April. From the emperor to one of his generals. There was a TV version of The Three Musketeers a few years back, in which Porthos was played by a black actor. That might have seemed to some to be an anachronistic attempt at more diverse casting than most literary classics traditionally allow, but in this case it was witty and apposite. Porthos (one of the musketeers) was based in character on the author Alexandre Dumas’s eponymous father, the son of a disgraced white noblemen and a black slave. The author’s father rose through his own genius to become a general in Napoleon’s armies, idolised by a son who scarcely knew his father, since the latter died when the boy was only four. The biographer Tom Reiss, author of The Black Count, is too scrupulous to over-romanticise a life that ended, after early triumphs, in sickness and failure when General Dumas fell out of favour with Napoleon. You wish for the sort of ending the son would have given to such a story, but only because the details has been so rich (especially his early life on Saint-Dominigue) and because you thrill throughout at a genuinely noble character.

May. Some classics you put off because of the fear of disappointment. I had long wanted to read Georges Perec’s famous La disparition, the novel written without the letter e, translated with equal fame by Gilbert Adair as A Void. I feared something ingenious but arid. How wrong I was. A Void is so much more than an exercise in technical ingenuity. It is funny, serious and eventually wise; a metaphysical puzzle with a dark centre; a novel that turns on itself. As for the translation – it leaves you wondering how on earth is could have been achieved in French, for here is its language. Adair relishes his task, not simply achieving the linguistic French-to-English equivalent but playing games with the reader as he tests the limits of Perec’s conception, with rococo lists of adjectives when a shorter, no less e-less construction could have served the same purpose. The translation becomes an essential part of the conception. Maybe Perec always knew this.

June. Songs that tell stories can have such powerful stories behind them. There’s the story that inspired them, the story of how their audience found them, the story of how they have lasted, adapting to changing times, deepening their richness. ‘Stagolee’ (or ‘Stackolee’ or ‘Stagger Lee’ or ‘Stack a Lee’ or several other variants) was first composed by who knows who in 1895, when ‘Stag’ Lee Shelton shot Billy Lyons in a St Louis bar in 1895, ostensibly because of a disagreement over a hat. Many songs were composed off-the-cuff in the clubs of the American south, serving as a combination of news service and celebration of lives lived on the edge. Many were soon forgotten, but ‘Stagolee’ survived, going on to be sung by Ma Rainey, Wilson Pickett, Bob Dylan, Nick Cave and the Bad Seeds, the Isley Brothers, Ike and Tina Turner, Lonnie Donegan, James Brown, Dr John, Neil Diamond, The Clash and many more. Stagolee is the archetypal bad man, the black anti-hero, whose attitude lived on through the Black Panthers (co-founder Bobby Seale named his son Stagolee), Superfly and rap. Stagolee Shot Billy, Cecil Brown’s superb combination of musicology and and social history shows how one song can frame the times.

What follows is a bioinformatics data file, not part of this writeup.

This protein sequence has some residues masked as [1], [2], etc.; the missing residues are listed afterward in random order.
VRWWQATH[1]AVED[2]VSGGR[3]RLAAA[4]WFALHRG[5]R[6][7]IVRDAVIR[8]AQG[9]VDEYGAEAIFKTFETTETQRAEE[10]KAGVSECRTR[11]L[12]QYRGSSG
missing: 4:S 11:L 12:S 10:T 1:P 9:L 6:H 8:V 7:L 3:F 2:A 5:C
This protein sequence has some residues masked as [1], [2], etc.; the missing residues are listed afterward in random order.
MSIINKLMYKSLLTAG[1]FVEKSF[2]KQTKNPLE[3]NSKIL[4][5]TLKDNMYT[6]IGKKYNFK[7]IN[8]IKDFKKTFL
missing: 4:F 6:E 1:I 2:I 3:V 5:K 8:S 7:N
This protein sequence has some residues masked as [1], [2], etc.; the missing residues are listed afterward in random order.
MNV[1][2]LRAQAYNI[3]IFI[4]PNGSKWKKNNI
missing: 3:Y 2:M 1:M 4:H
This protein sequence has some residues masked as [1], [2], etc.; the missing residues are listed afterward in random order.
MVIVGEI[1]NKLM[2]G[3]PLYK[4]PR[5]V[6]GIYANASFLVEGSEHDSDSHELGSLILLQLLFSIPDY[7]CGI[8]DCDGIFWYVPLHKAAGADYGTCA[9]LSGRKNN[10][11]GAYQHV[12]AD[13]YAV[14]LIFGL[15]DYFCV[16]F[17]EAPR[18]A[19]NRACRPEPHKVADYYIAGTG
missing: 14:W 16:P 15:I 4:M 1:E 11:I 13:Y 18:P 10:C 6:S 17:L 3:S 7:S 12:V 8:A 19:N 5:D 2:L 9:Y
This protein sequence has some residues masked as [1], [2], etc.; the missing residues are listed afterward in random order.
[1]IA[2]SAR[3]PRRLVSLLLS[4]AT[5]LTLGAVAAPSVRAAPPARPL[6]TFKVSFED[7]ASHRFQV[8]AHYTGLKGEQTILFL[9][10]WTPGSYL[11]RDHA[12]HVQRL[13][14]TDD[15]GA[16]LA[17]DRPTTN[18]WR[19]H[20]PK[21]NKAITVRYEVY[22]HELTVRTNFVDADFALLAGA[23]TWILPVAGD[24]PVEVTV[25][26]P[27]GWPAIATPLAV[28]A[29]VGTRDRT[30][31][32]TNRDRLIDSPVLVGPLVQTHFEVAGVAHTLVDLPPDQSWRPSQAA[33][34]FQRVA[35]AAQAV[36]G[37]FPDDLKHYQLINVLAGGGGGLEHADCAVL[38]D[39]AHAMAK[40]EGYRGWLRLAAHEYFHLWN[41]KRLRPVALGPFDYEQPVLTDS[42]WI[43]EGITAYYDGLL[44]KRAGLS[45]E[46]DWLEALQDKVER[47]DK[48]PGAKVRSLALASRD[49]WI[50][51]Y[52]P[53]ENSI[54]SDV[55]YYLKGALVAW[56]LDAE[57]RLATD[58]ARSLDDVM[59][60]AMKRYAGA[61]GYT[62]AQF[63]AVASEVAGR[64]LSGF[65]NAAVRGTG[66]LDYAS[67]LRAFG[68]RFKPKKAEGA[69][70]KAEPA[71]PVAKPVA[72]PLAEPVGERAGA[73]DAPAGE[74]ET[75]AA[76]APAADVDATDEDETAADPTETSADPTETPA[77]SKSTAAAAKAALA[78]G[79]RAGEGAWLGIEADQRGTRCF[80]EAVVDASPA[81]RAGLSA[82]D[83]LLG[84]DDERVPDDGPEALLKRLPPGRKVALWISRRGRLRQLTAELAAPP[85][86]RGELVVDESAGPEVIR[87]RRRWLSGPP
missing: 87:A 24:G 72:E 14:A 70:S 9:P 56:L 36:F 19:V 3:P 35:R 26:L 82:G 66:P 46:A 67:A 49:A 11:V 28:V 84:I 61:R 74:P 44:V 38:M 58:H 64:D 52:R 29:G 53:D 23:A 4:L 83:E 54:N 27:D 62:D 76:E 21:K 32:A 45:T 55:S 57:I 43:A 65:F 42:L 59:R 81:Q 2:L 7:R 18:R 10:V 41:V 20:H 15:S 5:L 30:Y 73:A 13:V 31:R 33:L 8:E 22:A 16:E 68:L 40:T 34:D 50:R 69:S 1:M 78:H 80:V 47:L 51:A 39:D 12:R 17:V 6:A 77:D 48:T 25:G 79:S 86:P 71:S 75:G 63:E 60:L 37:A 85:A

Of all the many versions of the song, I think Mississippi John Hurt’s is the finest.

July. Alastair Bonnett is a social geographer and a fine writer. He shows us that a world that might seem wholly discovered, wholly understood, is in fact changing before our eyes. Of course we know about the forces that are causing climate change, but in The Age of Islands Bonnett focusses on a specific phenomenon: the emergence and disappearance of islands. The emerging islands are mostly human creations, deliberate or accidental – Flevopolder in The Netherlands, The World in Dubai, the Accidental islands of Pebble Lake, Hungary and the several trash islands now floating about our oceans. Nature makes islands too – Hunga Tonga-Hunga Ha’apai established itself in 2014 after a submarine volcanic eruption. Disappearing islands include the San Blas Islands of Gun Yala, Panama and the Isles of Scilly, each facing oblivion, or at least viability, courtesy of global warning. But it is the artificial islands, deliberate and accidental, that make the reader think the world is no longer what it was. We are rebuilding it because we cannot help ourselves.